‘Love goes through the stomach’: 13 German idioms about food and cooking | DW | 03.06.2020

'Love goes through the stomach': 13 German idioms about food and cooking | DW | 03.06.2020
Food and food preparation has to be one of the most inspired and inspiring things on the planet. So, it’s no wonder that it’s also made its mark in language. As hard and dry as the German language may sound at times, it’s also profoundly poetic, as literary greats such as Johann Wolfgang von Goethe, Rainer Maria Rilkeand Else Lasker-Schüler, to name just a few, have shown.

Even leafing through a cookbook can show you just how flowery language about food and cuisine can be. The German language has a plethora of expressions involving the culinary. One personal favorite: “Liebe geht durch den Magen,” which literally means “love goes through the stomach.” It implies that food and love go hand-in-hand, that you can win someone over or express your love through a meal you prepare for someone. It means sharing and intensifying love and life by cooking and eating together. And, in the best of times, both eating and loving translate into happy feelings.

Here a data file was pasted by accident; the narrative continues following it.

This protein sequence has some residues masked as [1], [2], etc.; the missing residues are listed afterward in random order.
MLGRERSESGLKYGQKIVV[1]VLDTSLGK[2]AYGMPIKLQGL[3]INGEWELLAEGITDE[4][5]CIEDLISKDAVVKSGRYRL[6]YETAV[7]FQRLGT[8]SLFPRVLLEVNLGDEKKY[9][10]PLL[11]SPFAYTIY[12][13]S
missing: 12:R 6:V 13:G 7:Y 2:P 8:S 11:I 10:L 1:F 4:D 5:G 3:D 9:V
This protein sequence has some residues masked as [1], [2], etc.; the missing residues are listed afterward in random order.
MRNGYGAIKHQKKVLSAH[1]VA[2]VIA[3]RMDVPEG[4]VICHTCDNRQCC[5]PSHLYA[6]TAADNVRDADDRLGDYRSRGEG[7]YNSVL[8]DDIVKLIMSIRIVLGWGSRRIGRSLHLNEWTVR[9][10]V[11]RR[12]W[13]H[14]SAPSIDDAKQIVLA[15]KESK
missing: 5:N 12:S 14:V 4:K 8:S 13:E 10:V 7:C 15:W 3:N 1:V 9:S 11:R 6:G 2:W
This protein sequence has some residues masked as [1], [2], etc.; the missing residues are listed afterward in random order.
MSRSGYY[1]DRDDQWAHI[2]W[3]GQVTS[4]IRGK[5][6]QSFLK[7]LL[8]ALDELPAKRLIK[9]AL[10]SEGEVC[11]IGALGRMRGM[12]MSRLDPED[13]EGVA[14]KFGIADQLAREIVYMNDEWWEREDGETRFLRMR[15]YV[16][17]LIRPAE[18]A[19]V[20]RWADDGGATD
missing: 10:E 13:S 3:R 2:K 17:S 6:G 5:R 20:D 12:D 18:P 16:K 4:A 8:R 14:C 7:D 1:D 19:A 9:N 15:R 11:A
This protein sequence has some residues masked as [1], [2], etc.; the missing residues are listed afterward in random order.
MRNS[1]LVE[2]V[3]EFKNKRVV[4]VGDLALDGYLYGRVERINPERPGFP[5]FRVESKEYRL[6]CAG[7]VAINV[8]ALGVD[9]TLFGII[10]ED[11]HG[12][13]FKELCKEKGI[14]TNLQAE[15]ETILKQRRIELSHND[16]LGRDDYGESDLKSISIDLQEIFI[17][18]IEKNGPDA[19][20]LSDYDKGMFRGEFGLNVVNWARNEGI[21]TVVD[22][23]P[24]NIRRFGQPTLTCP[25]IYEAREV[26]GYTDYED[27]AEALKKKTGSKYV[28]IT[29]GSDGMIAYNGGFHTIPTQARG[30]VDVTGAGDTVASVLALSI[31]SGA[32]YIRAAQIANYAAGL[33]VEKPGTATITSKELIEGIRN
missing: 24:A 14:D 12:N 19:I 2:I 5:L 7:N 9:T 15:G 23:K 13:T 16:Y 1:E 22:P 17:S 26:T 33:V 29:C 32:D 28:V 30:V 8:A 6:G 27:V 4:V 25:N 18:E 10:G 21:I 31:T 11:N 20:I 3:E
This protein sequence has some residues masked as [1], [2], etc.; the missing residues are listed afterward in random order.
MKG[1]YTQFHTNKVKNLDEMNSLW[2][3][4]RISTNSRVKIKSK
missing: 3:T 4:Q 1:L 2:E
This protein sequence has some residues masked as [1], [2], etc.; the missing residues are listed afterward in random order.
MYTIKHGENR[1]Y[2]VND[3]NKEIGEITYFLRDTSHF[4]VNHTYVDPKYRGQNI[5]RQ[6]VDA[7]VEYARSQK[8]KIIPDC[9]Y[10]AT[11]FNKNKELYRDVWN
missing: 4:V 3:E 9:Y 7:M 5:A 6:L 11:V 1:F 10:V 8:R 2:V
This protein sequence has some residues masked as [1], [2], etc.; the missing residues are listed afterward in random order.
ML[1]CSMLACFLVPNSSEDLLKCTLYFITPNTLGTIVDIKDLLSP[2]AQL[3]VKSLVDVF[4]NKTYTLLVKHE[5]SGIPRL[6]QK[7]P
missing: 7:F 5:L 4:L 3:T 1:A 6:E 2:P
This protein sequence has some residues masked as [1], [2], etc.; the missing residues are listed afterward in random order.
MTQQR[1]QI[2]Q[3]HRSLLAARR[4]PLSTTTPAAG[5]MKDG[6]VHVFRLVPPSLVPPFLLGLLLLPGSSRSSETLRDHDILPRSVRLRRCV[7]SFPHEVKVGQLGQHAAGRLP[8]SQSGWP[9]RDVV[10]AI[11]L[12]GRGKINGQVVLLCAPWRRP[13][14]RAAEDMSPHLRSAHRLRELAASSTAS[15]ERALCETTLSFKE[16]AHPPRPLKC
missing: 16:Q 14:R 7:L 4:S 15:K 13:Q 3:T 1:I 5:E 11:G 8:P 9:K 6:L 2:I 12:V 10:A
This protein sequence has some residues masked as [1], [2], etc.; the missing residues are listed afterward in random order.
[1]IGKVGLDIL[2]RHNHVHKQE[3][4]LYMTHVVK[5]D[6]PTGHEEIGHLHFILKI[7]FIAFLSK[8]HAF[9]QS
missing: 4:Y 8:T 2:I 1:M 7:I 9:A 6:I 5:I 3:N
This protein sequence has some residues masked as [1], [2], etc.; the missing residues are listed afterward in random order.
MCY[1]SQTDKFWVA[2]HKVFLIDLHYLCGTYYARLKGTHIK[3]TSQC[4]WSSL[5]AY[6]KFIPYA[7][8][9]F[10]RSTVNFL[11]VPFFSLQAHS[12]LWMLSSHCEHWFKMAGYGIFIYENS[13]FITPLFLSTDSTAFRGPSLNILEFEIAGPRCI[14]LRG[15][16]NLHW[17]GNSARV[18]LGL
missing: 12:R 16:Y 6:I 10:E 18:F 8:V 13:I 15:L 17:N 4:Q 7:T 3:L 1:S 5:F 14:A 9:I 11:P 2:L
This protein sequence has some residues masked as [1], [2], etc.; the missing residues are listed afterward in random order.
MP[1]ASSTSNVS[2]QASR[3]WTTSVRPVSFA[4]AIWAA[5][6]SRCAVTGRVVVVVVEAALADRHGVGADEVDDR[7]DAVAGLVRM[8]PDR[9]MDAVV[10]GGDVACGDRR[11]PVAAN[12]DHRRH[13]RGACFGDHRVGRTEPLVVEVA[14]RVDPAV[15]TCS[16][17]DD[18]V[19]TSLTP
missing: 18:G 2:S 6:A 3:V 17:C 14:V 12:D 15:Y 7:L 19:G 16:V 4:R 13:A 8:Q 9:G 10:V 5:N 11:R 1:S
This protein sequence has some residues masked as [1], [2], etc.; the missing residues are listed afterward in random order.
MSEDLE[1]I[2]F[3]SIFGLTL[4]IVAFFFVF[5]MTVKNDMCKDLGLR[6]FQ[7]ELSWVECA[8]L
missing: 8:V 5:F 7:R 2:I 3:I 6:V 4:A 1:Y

Maybe that’s why, on the flipside, in English, we say “love sick” — that unhappy or unrequited love makes us sick to our stomachs. But let’s hope things don’t lead down that path!

Click through the gallery to learn some of the more common German culinary expressions, and practice them while sharing a meal with your loved ones!

You’ll find more from Meet the Germans on YouTube or at dw.com/MeettheGermans, and check out theYouTube channel DW Food to discover all kinds of culinary trends and easy recipes.  

 

Credit: Deutsche Welle

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